To identify frailty subdimensions.DESIGN
Longitudinal cohort (MacArthur Study).SETTING
Three U.S. urban centers.PARTICIPANTS
One thousand one hundred eighteen high-functioning subjects aged 70 to 79 in 1988.MEASUREMENTS
Participants with three or more of five Cardiovascular Health Study (CHS) frailty criteria (weight loss, weak grip, exhaustion, slow gait, and low physical activity) in 1991 were classified as having the CHS frailty phenotype. To identify frailty subdimensions, factor analysis was conducted using the CHS variables and an expanded set including the CHS variables, cognitive impairment, interleukin-6 (IL-6), C-reactive protein (CRP), subjective weakness, and anorexia. Participants with four or more of 10 criteria were classified as having an expanded frailty phenotype. Predictive validity of each identified frailty subdimension was assessed using regression models for 4-year disability and 9-year mortality.RESULTS
Two subdimensions of the CHS phenotype and four subdimensions of the expanded frailty phenotype were identified. Cognitive function was consistently part of a subdimension including slower gait, weaker grip, and lower physical activity. The CHS subdimension of slower gait, weaker grip, and lower physical activity predicted disability (adjusted odds ratio (AOR)=1.7, 95% confidence interval (CI)=1.3–2.2) and mortality (AOR=1.5, 95% CI=1.3–1.8). Subdimensions of the expanded model with predictive validity were higher IL-6 and CRP (AOR=1.2 for mortality); slower gait, weaker grip, lower physical activity, and lower cognitive function (AOR=1.8 for disability; AOR=1.5 for mortality), and anorexia and weight loss (AOR=1.2 for disability).CONCLUSION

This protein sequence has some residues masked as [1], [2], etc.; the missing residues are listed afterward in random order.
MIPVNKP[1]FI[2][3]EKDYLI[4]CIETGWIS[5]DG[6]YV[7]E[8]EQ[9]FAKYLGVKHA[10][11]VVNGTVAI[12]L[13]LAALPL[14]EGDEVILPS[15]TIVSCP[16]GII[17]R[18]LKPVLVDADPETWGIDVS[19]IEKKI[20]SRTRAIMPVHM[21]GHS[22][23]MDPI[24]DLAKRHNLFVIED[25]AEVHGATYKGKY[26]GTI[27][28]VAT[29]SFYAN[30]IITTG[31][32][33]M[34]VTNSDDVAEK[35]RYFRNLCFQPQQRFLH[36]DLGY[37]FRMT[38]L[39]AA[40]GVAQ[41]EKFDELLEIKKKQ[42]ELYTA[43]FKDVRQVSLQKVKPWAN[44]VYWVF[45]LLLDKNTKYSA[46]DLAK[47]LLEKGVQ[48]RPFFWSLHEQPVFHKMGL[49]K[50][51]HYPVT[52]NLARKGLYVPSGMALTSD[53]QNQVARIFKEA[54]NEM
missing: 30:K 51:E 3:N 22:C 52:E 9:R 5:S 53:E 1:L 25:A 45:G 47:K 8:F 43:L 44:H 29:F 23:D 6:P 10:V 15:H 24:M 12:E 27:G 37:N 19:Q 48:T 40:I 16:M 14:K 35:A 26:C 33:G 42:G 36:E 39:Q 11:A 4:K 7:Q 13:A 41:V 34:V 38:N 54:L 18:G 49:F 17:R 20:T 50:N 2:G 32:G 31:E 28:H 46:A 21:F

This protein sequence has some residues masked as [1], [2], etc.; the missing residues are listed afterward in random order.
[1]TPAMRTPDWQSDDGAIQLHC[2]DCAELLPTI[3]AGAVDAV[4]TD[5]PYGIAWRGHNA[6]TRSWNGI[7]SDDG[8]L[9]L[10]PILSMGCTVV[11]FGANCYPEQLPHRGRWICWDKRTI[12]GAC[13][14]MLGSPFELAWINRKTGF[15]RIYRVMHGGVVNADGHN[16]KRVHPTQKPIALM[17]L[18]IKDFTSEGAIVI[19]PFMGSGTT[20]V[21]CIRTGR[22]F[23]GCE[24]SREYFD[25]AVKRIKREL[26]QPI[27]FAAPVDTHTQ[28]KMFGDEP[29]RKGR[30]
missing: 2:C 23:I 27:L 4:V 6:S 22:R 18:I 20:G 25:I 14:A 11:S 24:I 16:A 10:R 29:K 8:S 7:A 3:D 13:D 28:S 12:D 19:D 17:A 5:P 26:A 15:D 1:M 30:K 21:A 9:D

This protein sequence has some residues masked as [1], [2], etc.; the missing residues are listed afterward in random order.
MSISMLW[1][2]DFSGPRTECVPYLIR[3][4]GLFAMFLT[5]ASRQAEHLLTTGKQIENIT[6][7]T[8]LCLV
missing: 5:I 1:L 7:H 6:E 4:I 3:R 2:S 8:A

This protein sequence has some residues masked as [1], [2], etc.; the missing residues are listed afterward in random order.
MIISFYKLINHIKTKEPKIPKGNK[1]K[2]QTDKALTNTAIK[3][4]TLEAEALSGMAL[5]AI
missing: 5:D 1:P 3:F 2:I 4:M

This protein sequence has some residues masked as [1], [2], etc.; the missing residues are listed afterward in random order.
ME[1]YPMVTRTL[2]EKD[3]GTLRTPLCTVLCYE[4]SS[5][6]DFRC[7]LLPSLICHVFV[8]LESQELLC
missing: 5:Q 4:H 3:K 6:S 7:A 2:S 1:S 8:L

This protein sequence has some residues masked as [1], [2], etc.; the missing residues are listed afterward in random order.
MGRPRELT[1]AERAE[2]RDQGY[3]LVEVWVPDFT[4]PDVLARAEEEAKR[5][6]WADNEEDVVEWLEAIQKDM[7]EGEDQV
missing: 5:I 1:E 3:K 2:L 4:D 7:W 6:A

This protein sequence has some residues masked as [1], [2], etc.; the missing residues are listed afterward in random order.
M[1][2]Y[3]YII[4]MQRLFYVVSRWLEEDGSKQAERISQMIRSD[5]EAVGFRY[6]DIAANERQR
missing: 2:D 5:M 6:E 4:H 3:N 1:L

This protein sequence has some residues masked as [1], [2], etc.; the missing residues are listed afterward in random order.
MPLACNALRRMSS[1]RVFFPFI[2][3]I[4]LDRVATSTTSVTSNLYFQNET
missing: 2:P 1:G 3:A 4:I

This study provides preliminary empirical support for subdimensions of geriatric frailty, suggesting that pathways to frailty differ and that subdimension-adapted care might enhance care of frail seniors.